The head of the U.S House of Representatives Oversight Committee, Rep. Darrell Issa (R-Calif.), recently blasted the U.S. Food & Drug Administration for failing to properly monitor Johnson & Johnson’s McNeil unit in Las Piedras, which last year got into trouble for production flaws that led to massive recalls.
In a letter to FDA Commissioner Margaret Hamburg, Issa, who was on the island last week, chastised the agency for neither having visited the problem plant since September, nor reviewing J&J’s progress at complying with a consent decree agreed upon in March through which it agreed with the federal government to adhere to a strict timetable to bring its facilities in Las Piedras into compliance.
The controversy relates to FDA inspections at three J&J facilities, including the local complex, conducted from 2009 to 2010 that found violations of the Federal Food, Drug, and Cosmetic Act. Manufacturing deficiencies at McNeil’s facilities have resulted in several extensive recalls, including an April 30, 2010, recall of lots of several liquid products such as children’s Tylenol, Motrin, Zyrtec, and Benadryl products. In January 2010, the FDA issued a warning letter to McNeil’s Consumer Healthcare Division regarding violations identified at McNeil’s Las Piedras facility.
The decree requires McNeil to destroy all drugs under its control that have been recalled from the Fort Washington, Las Piedras, and Lancaster facilities since December 2009.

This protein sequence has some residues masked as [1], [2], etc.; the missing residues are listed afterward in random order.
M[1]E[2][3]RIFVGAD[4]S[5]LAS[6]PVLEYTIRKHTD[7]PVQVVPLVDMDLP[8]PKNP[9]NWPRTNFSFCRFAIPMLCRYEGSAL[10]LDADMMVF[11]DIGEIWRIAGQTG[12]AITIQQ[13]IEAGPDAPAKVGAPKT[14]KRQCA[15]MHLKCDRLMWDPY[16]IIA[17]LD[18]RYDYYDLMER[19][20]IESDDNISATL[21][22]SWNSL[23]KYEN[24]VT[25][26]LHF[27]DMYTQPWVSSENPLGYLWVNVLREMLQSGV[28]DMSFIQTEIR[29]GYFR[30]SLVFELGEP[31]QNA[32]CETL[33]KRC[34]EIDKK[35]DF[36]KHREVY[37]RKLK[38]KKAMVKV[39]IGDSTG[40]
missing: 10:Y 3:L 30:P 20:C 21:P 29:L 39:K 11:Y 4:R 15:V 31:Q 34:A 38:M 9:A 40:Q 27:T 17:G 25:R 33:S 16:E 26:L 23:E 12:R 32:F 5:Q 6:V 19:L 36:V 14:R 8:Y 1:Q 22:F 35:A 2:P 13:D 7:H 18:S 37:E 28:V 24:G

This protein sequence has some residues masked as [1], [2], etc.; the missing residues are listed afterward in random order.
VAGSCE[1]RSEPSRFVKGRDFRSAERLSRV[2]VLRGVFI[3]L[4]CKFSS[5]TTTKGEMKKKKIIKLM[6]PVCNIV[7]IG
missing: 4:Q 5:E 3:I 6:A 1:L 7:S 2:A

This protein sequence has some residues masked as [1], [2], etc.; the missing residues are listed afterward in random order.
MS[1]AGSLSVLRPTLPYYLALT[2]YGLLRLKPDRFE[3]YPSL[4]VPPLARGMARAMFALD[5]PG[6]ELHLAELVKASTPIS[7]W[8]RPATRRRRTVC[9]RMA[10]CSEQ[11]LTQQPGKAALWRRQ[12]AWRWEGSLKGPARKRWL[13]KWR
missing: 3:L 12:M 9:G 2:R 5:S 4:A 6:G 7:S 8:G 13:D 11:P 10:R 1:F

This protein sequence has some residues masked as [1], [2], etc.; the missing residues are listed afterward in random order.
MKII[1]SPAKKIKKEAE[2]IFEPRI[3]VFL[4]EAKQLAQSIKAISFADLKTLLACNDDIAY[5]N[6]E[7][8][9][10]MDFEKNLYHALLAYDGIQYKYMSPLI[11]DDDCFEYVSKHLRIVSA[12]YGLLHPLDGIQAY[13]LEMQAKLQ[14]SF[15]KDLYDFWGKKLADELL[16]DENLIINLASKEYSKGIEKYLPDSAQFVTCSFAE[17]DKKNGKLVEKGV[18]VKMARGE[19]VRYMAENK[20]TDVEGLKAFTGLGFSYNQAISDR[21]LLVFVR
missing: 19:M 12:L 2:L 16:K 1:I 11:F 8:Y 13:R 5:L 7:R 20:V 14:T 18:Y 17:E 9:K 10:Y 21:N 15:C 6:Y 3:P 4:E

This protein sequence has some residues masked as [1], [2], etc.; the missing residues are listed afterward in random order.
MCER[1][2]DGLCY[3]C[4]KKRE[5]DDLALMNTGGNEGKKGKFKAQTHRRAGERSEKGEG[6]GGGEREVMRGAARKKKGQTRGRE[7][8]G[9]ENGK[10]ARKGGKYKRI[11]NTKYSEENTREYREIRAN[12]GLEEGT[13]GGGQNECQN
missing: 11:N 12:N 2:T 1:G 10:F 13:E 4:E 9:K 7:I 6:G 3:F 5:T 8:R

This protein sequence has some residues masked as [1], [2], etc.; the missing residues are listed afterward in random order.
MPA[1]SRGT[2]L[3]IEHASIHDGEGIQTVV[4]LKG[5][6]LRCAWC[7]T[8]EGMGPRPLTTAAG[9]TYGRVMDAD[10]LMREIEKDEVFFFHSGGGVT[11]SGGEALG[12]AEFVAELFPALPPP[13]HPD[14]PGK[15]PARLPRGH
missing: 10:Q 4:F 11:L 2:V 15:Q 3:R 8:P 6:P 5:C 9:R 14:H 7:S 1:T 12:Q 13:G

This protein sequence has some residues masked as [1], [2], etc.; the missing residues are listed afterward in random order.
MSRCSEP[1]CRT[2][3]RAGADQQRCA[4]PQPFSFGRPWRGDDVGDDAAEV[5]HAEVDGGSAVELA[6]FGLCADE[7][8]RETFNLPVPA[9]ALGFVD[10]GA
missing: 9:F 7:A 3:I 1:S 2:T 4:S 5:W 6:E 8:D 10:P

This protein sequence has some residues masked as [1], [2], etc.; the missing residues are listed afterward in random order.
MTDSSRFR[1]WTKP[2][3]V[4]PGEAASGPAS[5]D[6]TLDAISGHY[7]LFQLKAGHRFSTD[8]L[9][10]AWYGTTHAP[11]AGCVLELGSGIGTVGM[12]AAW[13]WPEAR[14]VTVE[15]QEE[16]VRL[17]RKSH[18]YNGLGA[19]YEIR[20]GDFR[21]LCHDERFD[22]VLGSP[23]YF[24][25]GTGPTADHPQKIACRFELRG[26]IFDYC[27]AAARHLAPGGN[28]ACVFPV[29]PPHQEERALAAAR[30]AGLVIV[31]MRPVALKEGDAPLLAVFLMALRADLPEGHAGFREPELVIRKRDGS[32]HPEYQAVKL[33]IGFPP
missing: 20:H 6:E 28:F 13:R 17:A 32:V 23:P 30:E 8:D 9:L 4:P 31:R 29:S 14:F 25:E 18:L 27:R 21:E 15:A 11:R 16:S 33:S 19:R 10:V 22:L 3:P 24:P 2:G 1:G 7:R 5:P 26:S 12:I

The result of those investigations prompted the House Oversight Committee to launch its own probe into the FDA’s responsibilities and its regulatory work on an island with one of the world’s highest concentrations of drug makers.
During his visit to Puerto Rico, Issa met with local FDA officials, including District Director Maridalia Torres, and reportedly did not like what he heard, according to published reports.
“During our meeting, District Director Torres confirmed that neither she nor her staff had visited the McNeil plant … since September 2010,” Issa fired off in his letter to Hamburg. “Moreover, Ms. Torres and her staff have not even reviewed the corrective actions undertaken by McNeil and have instead relied on a third-party compliance officer employed by McNeil to provide them with information.”
Torres, he said, justified the Puerto Rico FDA’s office laxity to a lack of personnel.
“I find this excuse deeply troubling and inconsistent with the resources made available to the FDA in the legal consent decree,” he said.
Issa, along with several other lawmakers, said during Congressional public hearings last year that the FDA mishandled J&J’s recalls and that the agency did not take enough of an initiative to dig into the company’s quality issues.